When a franchise hits its 25th year, it should shelve the run-of-the-mill release until year 26 and roll out something truly transformative. EA Sports clearly had time to prepare.
Sadly, for yet another year, we usher in a Madden game that lacks the innovation even a new gamer to the series would want to see. Considering the level of stupidity the defenses have operated on in this game for the past few years, making it even easier to score highlight-reel touchdowns wouldn't top anyone's list of must-haves for the next incarnation of this game.
No one will argue that Madden remains the best football simulation ever created (not that it has any real competition). The on-field action remains strong, if at times ridiculous with how high the scores can get unless you kick up the difficulty level.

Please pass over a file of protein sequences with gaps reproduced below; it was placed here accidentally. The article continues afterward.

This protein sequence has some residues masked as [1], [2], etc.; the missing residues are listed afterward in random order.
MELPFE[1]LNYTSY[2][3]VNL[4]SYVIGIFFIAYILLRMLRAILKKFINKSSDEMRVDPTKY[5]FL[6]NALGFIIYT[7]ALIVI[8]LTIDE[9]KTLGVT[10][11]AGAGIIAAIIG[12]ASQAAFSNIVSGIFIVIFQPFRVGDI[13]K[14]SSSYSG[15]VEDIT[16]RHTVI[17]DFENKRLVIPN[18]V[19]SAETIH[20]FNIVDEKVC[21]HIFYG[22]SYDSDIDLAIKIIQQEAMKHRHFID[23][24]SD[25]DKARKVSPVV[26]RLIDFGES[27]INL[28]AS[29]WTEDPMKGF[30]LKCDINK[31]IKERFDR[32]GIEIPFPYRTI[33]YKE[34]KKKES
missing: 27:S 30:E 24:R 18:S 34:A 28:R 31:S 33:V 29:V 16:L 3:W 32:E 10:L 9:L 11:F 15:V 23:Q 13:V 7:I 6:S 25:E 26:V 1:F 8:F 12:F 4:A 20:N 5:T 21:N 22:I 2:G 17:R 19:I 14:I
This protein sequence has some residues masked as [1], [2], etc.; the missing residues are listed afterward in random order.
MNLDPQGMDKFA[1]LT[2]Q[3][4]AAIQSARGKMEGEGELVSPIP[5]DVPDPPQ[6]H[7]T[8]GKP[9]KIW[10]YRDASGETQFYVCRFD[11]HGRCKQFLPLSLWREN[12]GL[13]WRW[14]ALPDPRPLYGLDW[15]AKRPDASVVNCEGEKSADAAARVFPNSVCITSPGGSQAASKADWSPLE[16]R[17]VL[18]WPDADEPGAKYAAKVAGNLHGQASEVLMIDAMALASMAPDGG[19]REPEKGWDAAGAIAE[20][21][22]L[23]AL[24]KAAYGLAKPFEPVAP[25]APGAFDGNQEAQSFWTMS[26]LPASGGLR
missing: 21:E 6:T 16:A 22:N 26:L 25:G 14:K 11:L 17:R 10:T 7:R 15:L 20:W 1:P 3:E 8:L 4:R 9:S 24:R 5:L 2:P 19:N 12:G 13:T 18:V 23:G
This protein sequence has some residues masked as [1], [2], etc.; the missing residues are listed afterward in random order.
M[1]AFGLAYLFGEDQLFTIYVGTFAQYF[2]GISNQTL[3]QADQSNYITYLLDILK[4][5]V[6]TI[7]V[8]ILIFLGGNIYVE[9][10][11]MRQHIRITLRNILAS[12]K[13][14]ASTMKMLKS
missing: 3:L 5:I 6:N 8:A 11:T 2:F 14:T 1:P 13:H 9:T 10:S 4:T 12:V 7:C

The usual modifications to the visuals make the game look and feel more authentic, and last year's addition of the Infinity Engine has now had time to become the standard -- and it makes controlling players more fluid and realistic, even if the tackling starts looking weird after a season of playing.
The menus still lack cohesion and make navigating around a chore. Madden NFL 25 is worth owning if you are someone who just has to buy the latest in the franchise. But for such a big anniversary, EA could have unleashed a truly transcendent football game. Instead, we just get more of the same.
RATING E for Everyone
PLOT Are you ready for some football?
DETAILS Xbox 360, PlayStation 3, $59.99
BOTTOM LINE More of a field goal than a touchdown